Europe's Galileo satellite-navigation system has passed a major milestone in its development.
The payload for the first spacecraft in the operational constellation leaves its Portsmouth, UK, factory on Monday for final preparations in Italy.
Proto-flight Model 1 includes all the equipment needed to generate and transmit location and timing data to users on the ground and in the air.
The final works and testing in Rome will get it ready for launch next year.
"We should be ready for an April flight and this is a very significant step towards that achievement," said Dr Mike Healy, the head of navigation at EADS Astrium, the company contracted to integrate the components of the payload.
Proto-flight Model 1 will be part of the In-Orbit Validation (IOV) exercise that initiates the EU project.
Four spacecraft will be flown in a mini-constellation in the sky to prove the European system can deliver the promised performance.
The rest of the satellites, known as the Full Operational Capability (FOC) spacecraft, will then follow soon afterwards. An initial 14 FOC spacecraft have already been ordered, with many more expected.
Galileo will work alongside GPS. It is expected to improve substantially the availability and accuracy of timing and navigation signals delivered from space.
Users should get quicker, more reliable fixes and be able to locate their positions to within one metre compared with the current GPS-only error of several metres.
The 1.5m-by-1.5m-by-3m box leaving Portsmouth represents the "brains" of a Galileo satellite.
It includes critical features such as the atomic clocks, the signal generation units, amplifiers and antennas. It is the part of the satellite that sends the "where" and "when" information to receivers in cars and mobile phones.
Model 1 is being despatched to Thales Alenia Space in Rome, Italy, where it will be attached to the main spacecraft bus, or chassis, which incorporates a propulsion system, avionics and solar panels, etc - the elements needed to maintain the satellite in orbit.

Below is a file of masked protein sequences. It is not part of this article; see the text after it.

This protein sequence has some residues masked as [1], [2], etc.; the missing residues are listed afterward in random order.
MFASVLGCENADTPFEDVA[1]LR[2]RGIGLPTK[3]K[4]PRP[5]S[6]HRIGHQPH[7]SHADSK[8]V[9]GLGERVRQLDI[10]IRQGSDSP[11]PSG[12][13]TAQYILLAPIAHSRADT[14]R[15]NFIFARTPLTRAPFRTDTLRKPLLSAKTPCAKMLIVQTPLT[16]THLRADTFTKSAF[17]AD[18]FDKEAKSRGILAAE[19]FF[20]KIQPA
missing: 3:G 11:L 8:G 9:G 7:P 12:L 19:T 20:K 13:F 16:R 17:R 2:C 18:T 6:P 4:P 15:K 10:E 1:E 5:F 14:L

Flight Model 2 is just a few weeks behind Model 1 in terms of its development stage. The current schedule has the pair launching together on a Soyuz rocket in early 2011.
The Models have yet to have their security units fully installed. These electronics boxes are integral to the encrypted and highly restricted sat-nav service Galileo will eventually provide to government agencies.
There is also uncertainty surrounding the units designed to provide a search and rescue (SaR) service. The SaR transponders are a Chinese contribution to the Galileo project.
However, the SaR units may not fly if Brussels and Beijing fail to settle their ongoing technical and strategic differences over the development of Galileo and the Asian nation's own Compass/Bediou system.
Asked to clarify the present situation to BBC News, the European Commission declined to comment, citing "conformity with the programme security instructions". A spokesman for the EC said these instructions meant technical details about the Galileo satellites' configuration could not be disclosed.
If engineers have problems incorporating the security units, or are asked to remove and replace the SaR units, this could push the launch of Models 1 and 2 deeper into 2011.
Meanwhile, the annual European Satellite Navigation Competition (ESNC) has got under way.
Organised through 21 centres across the world, this competition seeks novel uses for location, navigation and timing data delivered from space.
Past winners in the UK region have ranged from systems to track sailors or marine workers lost at sea, to multi-player games that transplant virtual worlds on to real world locations using mobile phones.
The British sector of the ESNC is being run by the Grace institute in Nottingham, which has been set up to be a centre of excellence in sat-nav research, engineering and applications.